Adventures in Photojournalism: Part I

David Alan Harvey capturing the heart & soul of Durango, Colorado
David, Brandon, Candy, Lauren, and Panos stand for a portrait in late afternoon light at the Lost Dog Tavern. Durango, Colorado.

Lauren & Candy. Lost Dog Tavern.

Lauren and Brandon Filming the action at the Durango train depot. 
Lauren and Brandon cut loose at Durango’s infamous Transvestite Ball during Halloween. 

David, Lauren & Brandon take a pause in the rail yard – Durango Train Depot.

Tech time at No Way Jose’s Cantina. Durango, Colorado.

The infamous Panos Skoulidas. Pre-gaming at the Lost Dog Tavern.

All Photographs © Jeremy Wade Shockley 2012. All Rights Reserved.  

David Alan Harvey’s latest project: Off For A Family Drive made it’s way to Durango, Colorado right smack dab in the middle of Halloween weekend, a holiday that this small Colorado town take’s very seriously!

Traveling accross the American West with David was Panos Skoulidas, Candy Pilar Godoy,  Lauren Martinez, and Brandon Li. While David was inherently compelled towards Durango to Celebrate his Mother’s 93rd Birthday…adventures on the town ensued. Unavoidable I would say, given the company at hand…myself included!

Enjoy the images…

Jeremy

David Alan Harvey on the streets of Durango.

Photograph © Jeremy Wade Shockley 2012.  All Rights Reserved.

David Alan Harvey photographing some of the local personalities outside of the Diamond Belle Saloon. An iconic cowboy bar attached to the historic Strater Hotel on Main Street, downtown Durango, Colorado.

A place I would normally be photographing the local culture, or ordering a stiff cocktail, but on this occasion I was photographing my long time mentor woking on his current project: Off for a Family Drive.

This moment stood out to me, as I witnessed David, in the zone, carefree and altogether enjoying himself!

Hangin’ with the Maestro: David Alan Harvey

Spending some quality time with David and his family over the New Year’s weekend. Coffee and conversation, ideas and directions, Grist for the mill, as David himself would say!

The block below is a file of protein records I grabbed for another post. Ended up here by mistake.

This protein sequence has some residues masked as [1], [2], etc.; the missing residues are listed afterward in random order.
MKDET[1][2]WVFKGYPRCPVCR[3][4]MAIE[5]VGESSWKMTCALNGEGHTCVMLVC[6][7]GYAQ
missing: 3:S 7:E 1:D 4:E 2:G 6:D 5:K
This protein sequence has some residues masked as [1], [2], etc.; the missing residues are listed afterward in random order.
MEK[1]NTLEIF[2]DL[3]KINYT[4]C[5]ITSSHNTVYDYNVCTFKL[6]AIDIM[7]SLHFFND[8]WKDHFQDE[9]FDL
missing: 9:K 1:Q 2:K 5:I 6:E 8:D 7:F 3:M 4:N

Student and teacher, another coffee for the road.
David Alan Harvey is the Editor of Burn Magazine and a member of MAGNUM.

An Evening with Magnum Photographer Steve McCurry – Durango, Colorado.




Photographs © Jeremy Wade Shockley 2011.

I recently had the pleasure of spending the day at the Open Shutter Gallery here in Durango, Colorado. Opening his own show and giving a photography lecture was Magnum photographer Steve McCurry of National Geographic fame.

Covering topics from Afghanistan* to the fall of the World Trade Center on 911, Steve’s work spans decades photographing assignments across the globe for the Geographic, with a focus on South Asia.

*Photograph © Steve McCurry. All Rights Reserved.

A Night on the Town…







Photographs © Jeremy Wade Shockley 2011.

Durango Lies Ahead of Me, Cuba to my Left.

Vivid imagery stands off the red brick walls of the open shutter like a visual beacon.

It is as if I am seeing these very images I know so well…for the very first time. David himself is highly impressed with the prints. Amsterdam. Toronto behind him, family time lies ahead. We are standing in the ambiance of Durango’s very own Open Shutter gallery in the midst of Divided Soul. David’s 91-year-old mother shoots me a quick, warm smile…a certain sharp, friendly twinkle in her eye.

The night has passed, and another. The work has been introduced, digested…the stories have been told, new projects unveiled. Tequila sits before me. David leans in close…your gonna write about this right? Coronas. Fresh lime splatters the lens on my Nikon; pump up the iso…no need for flash. Not tonight. I am all about the moment – it feels good. We have collected a large ensemble of friends, family, curators and photographers…the best kind of company. Tawny in the background, drowning out so many wonderful conversations is the sound of Dylan.

We, like Kerouac and Cassidy before us amble across the broad Colorado thoroughfare…common to each and every mountain town. The moon is full. We have lost a few friends, gained others. New seats, round table, we are at the Strater Hotel, and another round is poured. Historical reference. The show was a success. A Divided Soul has brought us together.

The Back Space theater- that was the venue. Small, comfortable…not withstanding the rough unfinished areas that such a stage requires. The marking of a classic loft, gallery, or otherwise artistic setting. David is nervous. Diligent sound check aside. High energy.

David smiles, the buzz is on. Burn.

David’s mother is front and center, sister at left, extended family either side, friends of family file in. Dean Conger takes an authoritive chair, and with him comes a certain presence. David is nervous. Did I mention his mother is in the front row. Energy rolls out like seawater, photographic escapism.

Rio.Scicily.Off For A Drive.Cuba.Nirobi.Women.Tell It Like It Is.